“Why would you hold a dinner about suicide during Police Week?”
That question has been posed to me many times before and after the dinner, the answer is simple.
“Now, Therefore, I, John F. Kennedy, President of the United States of America, do hereby designate May 15, 1963, and May 15th of each succeeding year, as Peace Officers Memorial Day, in honor of those peace officers who, through their courageous deeds, have lost their lives or have become disabled in the performance of duty.
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I also designate the week of May 12th through May 18th, 1963, and the calendar week during which May 15th occurs of each succeeding year, as Police Week, in recognition of the service given by the men and women who, night and day, protect us through enforcement of our laws.
I invited State and local governments, patriotic, civic, and educational organizations, and the people of the United States generally, to observe Peace Officers Memorial Day and Police Week in this year and each succeeding year …
With appropriate ceremonies in which all our people may join in commemorating law enforcement officers, past and present, who by their faithful and loyal devotion to their responsibilities have rendered a dedicated service to their communities, and, in so doing, have established for themselves an enviable and enduring reputation for preserving the rights and security of all citizens.”
Fallen officers hold a special place in our lives and hearts, their last breath was taken while in uniform or, as a result of wearing the uniform. We hold them up because they hold us together. May 15th has been set aside for their honor, it has also been set aside for the disabled, but we rarely see them.
The week of May 12th through May 18th has been set aside for ALL peace officers, living, disabled, deceased and with every injury possible, including emotional injuries. They also hold us together.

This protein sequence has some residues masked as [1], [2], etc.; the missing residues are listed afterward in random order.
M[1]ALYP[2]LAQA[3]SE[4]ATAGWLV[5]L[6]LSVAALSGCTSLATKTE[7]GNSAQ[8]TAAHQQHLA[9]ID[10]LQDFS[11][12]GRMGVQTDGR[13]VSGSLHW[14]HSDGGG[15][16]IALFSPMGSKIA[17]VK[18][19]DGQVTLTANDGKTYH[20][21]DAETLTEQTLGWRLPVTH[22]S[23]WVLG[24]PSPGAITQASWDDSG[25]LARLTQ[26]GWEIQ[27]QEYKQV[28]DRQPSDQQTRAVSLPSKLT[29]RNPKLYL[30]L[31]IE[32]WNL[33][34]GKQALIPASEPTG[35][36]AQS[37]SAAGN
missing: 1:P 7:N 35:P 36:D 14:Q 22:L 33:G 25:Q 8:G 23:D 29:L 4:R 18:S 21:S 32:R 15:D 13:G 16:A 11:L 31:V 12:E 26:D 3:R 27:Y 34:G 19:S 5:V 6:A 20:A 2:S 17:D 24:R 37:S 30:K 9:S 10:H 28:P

Why did we bring 40 families (injured and lost to suicide) to Police Week, put them up in a hotel, treat them to a formal dinner and give them lifelong connections with others who have experienced the same loss? Because that is the essence of Police Week.
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Police Week is a celebration, somber ceremony and opportunity to draw strength from others who understand the sacrifices of the profession. This is exactly where the families belong. Many at Police Week have lost a comrade to suicide, arguably more will know an officer lost to suicide than one who has been feloniously killed by another.
How did it turn out? The air was heavy with emotion: joy of meeting others, grief over those they lost, gratitude for being recognized and an overwhelming feeling of progress.
One hundred, sixty-five (165) candles were lit for the officers lost to suicide in 2018. Photos of the officers whose families were in attendance were prominently displayed by the stage. The families arrived and departed unnoticed by anyone but the Blue H.E.L.P. team who received texts as their planes landed.
These officers lost to suicide – what words can describe them? Chief, Lieutenant, Sargent, Corrections Officer, Patrolman, Detective, Decorated Officer, FTO, SRO, A Cop’s Cop, Top Cop, Mother, Father, Brother, Sister, Son, Daughter, Aunt, Uncle, Friend … the words are endless and do you know who they describe?
Describe the officer next to you and I know I can provide you with the name and face of an officer just like him/her who took their own life.
So why did we bring them to Police Week? Because that’s where they belong. And yes, we will be back next year, with more injured officers, more families who lost officers to suicide and more acceptance.
We will overcome the stigma for both groups of families by looking them full in the face and saying, “Thank You”.
At the bottom line, it’s all about saving just ONE life.
Editor’s note: This heartfelt message was written by Karen Solomon, the leader of Blue H.E.L.P. You can learn more about this fine organization here: https://bluehelp.org/. CopBlue believes that preventing the suicides of Street Cops is a mainstay of our goals and aspirations. We want this story to reach as many of our brothers and sisters in blue as is humanly possible.
Thank you for taking the time to read this message and allowing us to share this touching message with you. Our editor can be contacted via email with questions or input: Email Editor